ID2EVASW – Rally at Melbourne State Library

International Day to End Violence Against Sex Workers in Melbourne begins in St Kilda – ID2EVASW – Rally in St Kilda

Later across town, at a rally organised by individual sex workers, Ryan is speaking again alongside sex workers Nada and myself.  I have received a call indicating media will be attending and we find and introduce ourselves to Simon Lauder from the ABC and arrange for him to wait until after the speeches to talk to people, explaining that it is preferred that sex workers who want to talk approach him rather than him going up to those that who may not wish to be approached.

Central points of the speeches that will soon become relevant in terms of our media presense are:
a) that non-sex workers trying to speak on behalf of sex workers constitute a form of violence
b) advocating a regulatory model that harms sex workers is also a form of violence
c) abolitionists or proponents of the Nordic or Swedish Model are engaging in violence against sex workers (as the Nordic or Swedish Model has been shown to harm sex workers)

Immediately after the speeches, a sex worker comes up to me to say “I think two members of Project Respect are talking to the ABC guy”. 

Note – ‘Project Respect’ referred to colloquially as ‘Project disRespect’ by many sex workers is a known abolitionist group that seeks to ‘save’ sex workers by eliminating our right to work.  I go to investigate…  I discover that a man and a woman saying they are Australians – who just happen to have lived in Sweden, who just happen to be back in Australia, who just happen to love the Swedish Model, who just happen to be walking past when our rally was on, who thought they would come and talk to the ABC guy…  Yeah right.

What they don’t realise is that the ABC is still recording during our ‘discussion’ (I don’t realise at the time either).  What happens next shows proponents of the Swedish model for what they are – people who are actually deeply uncaring, even hostile as to the voices and human rights of sex workers:

Sex workers take fight against criminalisation to the streets

But the main point of all this, is that it is sex workers voices – that need to be heard, so in honouring that I have sought permission and reproduce here the full text of all three speeches from the Melbourne State Library – International Day to End Violence Against Sex Workers Rally:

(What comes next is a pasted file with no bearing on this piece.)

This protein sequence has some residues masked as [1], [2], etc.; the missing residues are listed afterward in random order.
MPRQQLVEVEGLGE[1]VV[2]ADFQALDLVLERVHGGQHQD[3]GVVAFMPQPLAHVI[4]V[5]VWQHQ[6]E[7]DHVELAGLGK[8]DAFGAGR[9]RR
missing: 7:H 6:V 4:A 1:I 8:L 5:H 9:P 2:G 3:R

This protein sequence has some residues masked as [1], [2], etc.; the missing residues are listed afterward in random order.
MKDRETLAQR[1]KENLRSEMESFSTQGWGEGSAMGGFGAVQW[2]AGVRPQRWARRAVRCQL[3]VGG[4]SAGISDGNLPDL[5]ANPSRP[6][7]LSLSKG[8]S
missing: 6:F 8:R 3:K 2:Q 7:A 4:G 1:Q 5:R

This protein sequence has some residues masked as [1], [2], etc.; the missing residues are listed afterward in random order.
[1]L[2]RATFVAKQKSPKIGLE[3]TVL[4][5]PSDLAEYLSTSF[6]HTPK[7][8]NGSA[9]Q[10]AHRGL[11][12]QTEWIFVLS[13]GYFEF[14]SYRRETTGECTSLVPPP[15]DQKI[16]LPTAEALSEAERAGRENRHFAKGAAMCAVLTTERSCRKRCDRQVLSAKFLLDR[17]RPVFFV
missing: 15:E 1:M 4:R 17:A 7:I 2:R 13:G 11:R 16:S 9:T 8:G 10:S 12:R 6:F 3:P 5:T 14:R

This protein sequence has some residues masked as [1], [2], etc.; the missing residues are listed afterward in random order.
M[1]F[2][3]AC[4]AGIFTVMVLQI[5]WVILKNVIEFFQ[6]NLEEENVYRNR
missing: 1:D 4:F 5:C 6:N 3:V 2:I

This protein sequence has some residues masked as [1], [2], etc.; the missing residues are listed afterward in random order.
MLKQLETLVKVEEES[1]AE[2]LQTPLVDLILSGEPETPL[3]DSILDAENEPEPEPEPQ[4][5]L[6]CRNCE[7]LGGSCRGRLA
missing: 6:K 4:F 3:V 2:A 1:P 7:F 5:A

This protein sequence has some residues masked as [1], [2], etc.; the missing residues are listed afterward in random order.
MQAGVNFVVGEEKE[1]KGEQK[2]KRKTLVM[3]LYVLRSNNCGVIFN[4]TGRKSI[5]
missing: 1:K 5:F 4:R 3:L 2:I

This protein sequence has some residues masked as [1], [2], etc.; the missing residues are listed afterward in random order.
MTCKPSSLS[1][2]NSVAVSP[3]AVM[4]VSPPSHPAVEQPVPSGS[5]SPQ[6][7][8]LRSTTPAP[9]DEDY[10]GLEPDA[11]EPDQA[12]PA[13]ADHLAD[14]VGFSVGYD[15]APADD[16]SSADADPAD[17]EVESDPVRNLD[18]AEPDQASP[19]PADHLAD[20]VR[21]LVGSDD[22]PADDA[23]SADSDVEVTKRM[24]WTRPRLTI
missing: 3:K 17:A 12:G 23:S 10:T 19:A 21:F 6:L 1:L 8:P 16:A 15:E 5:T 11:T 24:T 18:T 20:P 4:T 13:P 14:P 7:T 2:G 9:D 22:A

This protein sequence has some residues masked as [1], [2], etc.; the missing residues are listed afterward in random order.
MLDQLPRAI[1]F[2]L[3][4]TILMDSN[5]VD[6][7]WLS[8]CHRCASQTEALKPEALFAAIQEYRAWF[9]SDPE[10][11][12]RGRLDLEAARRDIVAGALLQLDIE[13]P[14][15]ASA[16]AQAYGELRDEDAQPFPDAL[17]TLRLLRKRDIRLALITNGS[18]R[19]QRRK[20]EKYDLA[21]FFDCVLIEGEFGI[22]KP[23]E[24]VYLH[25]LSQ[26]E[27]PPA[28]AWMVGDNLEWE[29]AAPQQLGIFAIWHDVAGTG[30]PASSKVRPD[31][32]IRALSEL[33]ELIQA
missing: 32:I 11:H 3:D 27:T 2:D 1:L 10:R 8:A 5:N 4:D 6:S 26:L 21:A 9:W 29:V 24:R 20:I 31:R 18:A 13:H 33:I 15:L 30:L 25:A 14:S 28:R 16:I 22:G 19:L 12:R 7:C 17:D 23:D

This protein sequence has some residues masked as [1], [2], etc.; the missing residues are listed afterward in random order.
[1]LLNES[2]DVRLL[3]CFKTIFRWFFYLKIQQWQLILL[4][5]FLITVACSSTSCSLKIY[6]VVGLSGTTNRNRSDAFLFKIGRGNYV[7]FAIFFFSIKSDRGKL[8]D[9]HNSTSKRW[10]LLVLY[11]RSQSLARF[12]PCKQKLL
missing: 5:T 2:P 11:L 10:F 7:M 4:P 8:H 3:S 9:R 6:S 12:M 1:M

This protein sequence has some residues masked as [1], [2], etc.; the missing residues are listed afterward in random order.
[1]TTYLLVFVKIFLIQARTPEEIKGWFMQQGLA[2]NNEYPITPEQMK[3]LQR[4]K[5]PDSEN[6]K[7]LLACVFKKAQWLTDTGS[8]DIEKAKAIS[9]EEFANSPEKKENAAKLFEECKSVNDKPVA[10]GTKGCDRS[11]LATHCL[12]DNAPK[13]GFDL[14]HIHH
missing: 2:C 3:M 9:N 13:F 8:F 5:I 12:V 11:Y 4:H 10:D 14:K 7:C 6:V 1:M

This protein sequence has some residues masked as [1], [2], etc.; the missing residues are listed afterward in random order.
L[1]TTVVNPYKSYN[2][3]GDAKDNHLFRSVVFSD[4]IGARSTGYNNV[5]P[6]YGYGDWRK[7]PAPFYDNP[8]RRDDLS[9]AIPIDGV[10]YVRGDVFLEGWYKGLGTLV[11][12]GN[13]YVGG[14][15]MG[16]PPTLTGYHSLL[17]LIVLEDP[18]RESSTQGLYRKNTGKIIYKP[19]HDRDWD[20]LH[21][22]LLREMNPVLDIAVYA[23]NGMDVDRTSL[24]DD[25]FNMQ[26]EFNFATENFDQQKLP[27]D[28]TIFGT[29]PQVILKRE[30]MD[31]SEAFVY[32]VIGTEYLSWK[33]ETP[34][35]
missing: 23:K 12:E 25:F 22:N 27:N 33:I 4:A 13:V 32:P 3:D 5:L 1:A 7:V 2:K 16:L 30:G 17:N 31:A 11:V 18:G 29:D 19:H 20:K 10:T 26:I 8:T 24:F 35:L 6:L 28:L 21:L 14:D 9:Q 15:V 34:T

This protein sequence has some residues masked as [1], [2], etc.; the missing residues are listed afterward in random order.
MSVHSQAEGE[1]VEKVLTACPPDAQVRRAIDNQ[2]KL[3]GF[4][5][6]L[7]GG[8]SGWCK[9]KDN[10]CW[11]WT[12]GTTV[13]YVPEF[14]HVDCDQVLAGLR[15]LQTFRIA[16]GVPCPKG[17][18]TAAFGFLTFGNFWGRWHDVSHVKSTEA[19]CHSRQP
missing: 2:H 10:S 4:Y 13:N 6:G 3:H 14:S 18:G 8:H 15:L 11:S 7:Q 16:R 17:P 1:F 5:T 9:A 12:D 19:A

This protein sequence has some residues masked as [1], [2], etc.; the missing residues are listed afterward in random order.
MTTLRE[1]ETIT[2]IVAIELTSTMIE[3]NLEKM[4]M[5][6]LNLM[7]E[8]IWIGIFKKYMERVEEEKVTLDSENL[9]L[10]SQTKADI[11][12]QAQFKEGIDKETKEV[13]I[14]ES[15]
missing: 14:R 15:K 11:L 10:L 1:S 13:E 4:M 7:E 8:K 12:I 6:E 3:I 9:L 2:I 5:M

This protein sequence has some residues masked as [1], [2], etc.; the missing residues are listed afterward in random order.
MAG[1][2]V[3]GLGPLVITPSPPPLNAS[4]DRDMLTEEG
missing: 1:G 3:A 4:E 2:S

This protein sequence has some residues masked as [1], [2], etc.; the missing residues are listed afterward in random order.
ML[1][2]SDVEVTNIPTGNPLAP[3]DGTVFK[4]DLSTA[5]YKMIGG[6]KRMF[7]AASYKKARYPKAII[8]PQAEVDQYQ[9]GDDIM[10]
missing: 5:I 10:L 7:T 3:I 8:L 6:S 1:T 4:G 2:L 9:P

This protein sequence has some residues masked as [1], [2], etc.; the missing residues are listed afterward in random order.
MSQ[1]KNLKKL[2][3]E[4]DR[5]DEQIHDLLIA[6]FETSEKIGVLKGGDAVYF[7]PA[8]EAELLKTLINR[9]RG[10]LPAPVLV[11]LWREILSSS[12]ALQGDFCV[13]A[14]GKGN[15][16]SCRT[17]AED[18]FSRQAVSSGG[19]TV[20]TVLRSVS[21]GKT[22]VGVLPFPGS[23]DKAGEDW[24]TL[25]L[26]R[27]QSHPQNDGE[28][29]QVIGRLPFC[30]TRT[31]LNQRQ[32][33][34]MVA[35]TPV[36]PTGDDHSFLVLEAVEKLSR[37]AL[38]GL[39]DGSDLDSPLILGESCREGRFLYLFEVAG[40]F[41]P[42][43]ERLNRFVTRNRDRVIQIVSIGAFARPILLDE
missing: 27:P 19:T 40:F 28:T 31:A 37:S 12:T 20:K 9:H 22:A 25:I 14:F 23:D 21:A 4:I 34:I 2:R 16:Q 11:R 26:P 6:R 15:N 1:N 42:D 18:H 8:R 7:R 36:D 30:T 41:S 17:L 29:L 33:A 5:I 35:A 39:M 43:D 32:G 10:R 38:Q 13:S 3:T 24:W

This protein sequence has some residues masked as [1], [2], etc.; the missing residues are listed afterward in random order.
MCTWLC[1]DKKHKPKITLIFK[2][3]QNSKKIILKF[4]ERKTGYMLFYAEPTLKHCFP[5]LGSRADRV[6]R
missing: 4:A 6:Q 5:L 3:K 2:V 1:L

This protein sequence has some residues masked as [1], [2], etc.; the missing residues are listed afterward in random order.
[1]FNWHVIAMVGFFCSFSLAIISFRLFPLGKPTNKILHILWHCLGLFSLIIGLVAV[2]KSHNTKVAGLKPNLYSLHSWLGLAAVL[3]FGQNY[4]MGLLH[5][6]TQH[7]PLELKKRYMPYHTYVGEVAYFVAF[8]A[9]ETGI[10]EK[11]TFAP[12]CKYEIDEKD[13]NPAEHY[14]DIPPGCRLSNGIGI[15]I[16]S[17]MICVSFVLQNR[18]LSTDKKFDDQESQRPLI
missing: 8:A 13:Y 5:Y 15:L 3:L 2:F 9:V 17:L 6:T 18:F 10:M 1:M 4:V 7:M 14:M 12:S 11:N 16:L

Speaker 1 – Ryan

Speaker 2 – Jane

Speaker 3 – Nada

Link to the speeches as recorded on Vimeo, due to fading light the videographer (third speaker Nada) has edited herself out, but we’re trying to convince her to reverse this decision…:

Note:

When the ABC picks this up nationally (the above link ‘Sex workers take fight against criminalisation to the streets’ is ABC 774) the transcript of the conversation between myself and the alleged Project disRespect member will be edited to remove the section where they start using whorephobic language, but not in the sound file.  It does however change the tone of the story if you don’t listen to the sound file.  ie in one story you get the context that the guy was a rude whorephobic dick, in the other you don’t.

Sex workers take fight against criminalisation to Melbourne’s streets

ID2EVASW – Jane’s Speech

SPEAKER 2 – JANE/Rally at State Library – Melbourne

I am Jane Green, I am a sex worker.
I am a survivor of both sexual assault and physical violence.
I am speaking today as an individual sex worker, not as the representative of any organisation.

I do not speak for all sex workers, because no one can.
I speak from my own personal experience of sex work.
International day to end violence against sex workers can often seem to centre around either:
– talking about the violence sex workers can face, or
– talking about the fact that we don’t always or actually face as much violence as “people might think…”

TALKING ABOUT IT

Let me say this.
I should no more be pressured to talk about the violence I have faced in my work,

than to not talk about it.
I do not want to perform the details of past rapes, to get you to pay attention to my human rights.
I should not have to.

I am human, therefore I should get human rights, which as a sex worker I am denied.
I engage in labour, therefore I should get labour rights, which as a sex worker I am denied.
I should not have to make a case.

(No one should)

I should not have to win your sympathy.
And I should not have to act out a one person play of my past trauma to get it.
But neither should I be prevented from discussing violence I have faced because I feel I can only win my rights by presenting a perfect ‘happy hooker’ facade.

‘VIOLENCE’

The violence we face as sex workers is not only what it is commonly perceived to be,

by the public, or as portrayed in the media.

Beyond sexual and physical violence – we are subject to:
State violence, laws that fail to defend our human rights, or extend to us labour rights in our work.